Heat and Dust is a short novel that can be easily read in an afternoon. The style of writing makes it easy to read as well, though, Ruth Prawer Jhabvala has a wonderful ability to say much with an economy of words. So, while, as a reader I could probably have raced through this book very quickly, as a reviewer I was much slower than I normally am as I was consumed with writing notes.
Before I say much more about the novel, I must say that Jhabvala lived an extraordinary life. Born in Germany in 1927, she witnessed the rise of the Nazis in her childhood, her family being among the last refugees to flee Germany for England in 1939. She said that Dickens and Gone with the Wind kept her company during the blitz. After the war, during which much of her family died in the Holocaust, she married an Indian architect and lived in India for 24 years.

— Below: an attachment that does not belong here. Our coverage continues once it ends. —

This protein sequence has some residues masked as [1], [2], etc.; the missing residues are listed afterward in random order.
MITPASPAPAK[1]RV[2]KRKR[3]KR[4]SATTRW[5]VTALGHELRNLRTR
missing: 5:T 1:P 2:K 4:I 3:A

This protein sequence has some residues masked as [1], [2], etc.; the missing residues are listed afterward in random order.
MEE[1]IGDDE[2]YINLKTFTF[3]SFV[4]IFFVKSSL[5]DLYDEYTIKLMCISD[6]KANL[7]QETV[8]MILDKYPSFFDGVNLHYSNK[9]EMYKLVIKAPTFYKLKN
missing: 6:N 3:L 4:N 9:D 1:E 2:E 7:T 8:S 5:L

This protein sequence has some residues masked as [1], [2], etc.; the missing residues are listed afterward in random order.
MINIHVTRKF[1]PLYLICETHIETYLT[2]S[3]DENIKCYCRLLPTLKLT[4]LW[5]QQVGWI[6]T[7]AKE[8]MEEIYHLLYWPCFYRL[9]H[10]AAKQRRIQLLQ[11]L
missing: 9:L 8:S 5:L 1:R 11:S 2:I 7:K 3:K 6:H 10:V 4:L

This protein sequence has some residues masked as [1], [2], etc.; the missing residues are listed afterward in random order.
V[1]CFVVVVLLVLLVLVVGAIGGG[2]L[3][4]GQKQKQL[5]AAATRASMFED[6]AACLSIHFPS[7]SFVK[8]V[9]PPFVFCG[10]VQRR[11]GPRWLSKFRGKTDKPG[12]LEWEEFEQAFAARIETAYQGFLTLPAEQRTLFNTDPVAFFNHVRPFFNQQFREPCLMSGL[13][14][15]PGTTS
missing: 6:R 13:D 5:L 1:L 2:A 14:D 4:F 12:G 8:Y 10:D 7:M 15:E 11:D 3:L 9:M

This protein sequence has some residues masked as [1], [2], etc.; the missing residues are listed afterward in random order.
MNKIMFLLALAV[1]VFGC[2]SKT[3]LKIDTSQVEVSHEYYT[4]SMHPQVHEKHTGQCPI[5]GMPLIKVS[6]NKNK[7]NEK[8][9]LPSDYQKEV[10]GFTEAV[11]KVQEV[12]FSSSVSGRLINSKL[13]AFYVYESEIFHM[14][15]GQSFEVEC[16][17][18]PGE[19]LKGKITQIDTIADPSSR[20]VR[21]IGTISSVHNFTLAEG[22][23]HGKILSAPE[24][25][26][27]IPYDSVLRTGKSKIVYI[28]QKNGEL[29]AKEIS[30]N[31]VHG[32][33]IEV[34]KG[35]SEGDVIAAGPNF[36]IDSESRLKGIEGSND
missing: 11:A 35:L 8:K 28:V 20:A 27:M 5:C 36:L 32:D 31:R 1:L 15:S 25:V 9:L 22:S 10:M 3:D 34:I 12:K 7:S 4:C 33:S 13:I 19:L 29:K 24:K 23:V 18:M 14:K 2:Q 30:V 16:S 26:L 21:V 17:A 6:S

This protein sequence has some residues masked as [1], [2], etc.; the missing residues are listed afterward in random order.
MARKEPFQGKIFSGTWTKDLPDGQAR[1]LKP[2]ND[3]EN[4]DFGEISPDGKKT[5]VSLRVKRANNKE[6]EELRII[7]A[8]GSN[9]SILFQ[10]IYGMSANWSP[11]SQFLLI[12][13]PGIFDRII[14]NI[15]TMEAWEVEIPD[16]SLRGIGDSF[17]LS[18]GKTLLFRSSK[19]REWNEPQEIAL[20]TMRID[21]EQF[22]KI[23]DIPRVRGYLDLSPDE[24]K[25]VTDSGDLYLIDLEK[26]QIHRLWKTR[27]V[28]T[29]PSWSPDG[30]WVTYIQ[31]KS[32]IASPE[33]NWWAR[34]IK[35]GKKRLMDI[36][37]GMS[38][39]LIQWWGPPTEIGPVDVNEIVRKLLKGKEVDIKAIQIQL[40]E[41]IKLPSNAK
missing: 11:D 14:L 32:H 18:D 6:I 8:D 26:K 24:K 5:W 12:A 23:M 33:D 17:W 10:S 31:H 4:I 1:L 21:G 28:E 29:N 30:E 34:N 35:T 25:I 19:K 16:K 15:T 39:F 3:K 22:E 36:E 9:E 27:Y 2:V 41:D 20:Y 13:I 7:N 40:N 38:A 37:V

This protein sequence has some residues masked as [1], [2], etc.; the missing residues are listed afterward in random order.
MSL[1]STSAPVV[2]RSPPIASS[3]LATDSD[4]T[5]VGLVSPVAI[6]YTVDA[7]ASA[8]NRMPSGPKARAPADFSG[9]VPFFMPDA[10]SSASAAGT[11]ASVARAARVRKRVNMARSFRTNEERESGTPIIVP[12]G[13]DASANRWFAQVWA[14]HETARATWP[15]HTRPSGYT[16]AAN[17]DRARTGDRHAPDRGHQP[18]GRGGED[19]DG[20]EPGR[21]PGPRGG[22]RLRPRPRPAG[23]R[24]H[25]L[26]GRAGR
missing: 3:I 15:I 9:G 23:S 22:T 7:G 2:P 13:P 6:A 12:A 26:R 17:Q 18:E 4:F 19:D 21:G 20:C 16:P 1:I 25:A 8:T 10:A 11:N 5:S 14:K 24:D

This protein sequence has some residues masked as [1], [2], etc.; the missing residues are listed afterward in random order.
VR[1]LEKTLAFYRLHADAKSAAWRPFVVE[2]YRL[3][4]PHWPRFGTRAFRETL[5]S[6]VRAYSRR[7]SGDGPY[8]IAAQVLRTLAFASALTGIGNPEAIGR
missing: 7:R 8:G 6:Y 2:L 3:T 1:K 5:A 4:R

It was while she was living in India that she began writing and publishing novels and short story collections. She also began a collaboration with film director James Ivory and producer Ismail Merchant (who formed Merchant Ivory Productions). She wrote a number of screenplays for the company and won Academy Awards for her adaptations of EM Forster’s A Room with a View (1986) and Howard’s End (1992) and a third nomination for an adaptation of Kazuo Ishiguro’s The Remains of the Day (1993). Her collaboration with Merchant Ivory also included the production of a film adaptation of Heat and Dust. She also won the 1975 Booker Prize for Heat and Dust and the full list of her accolades is extensive.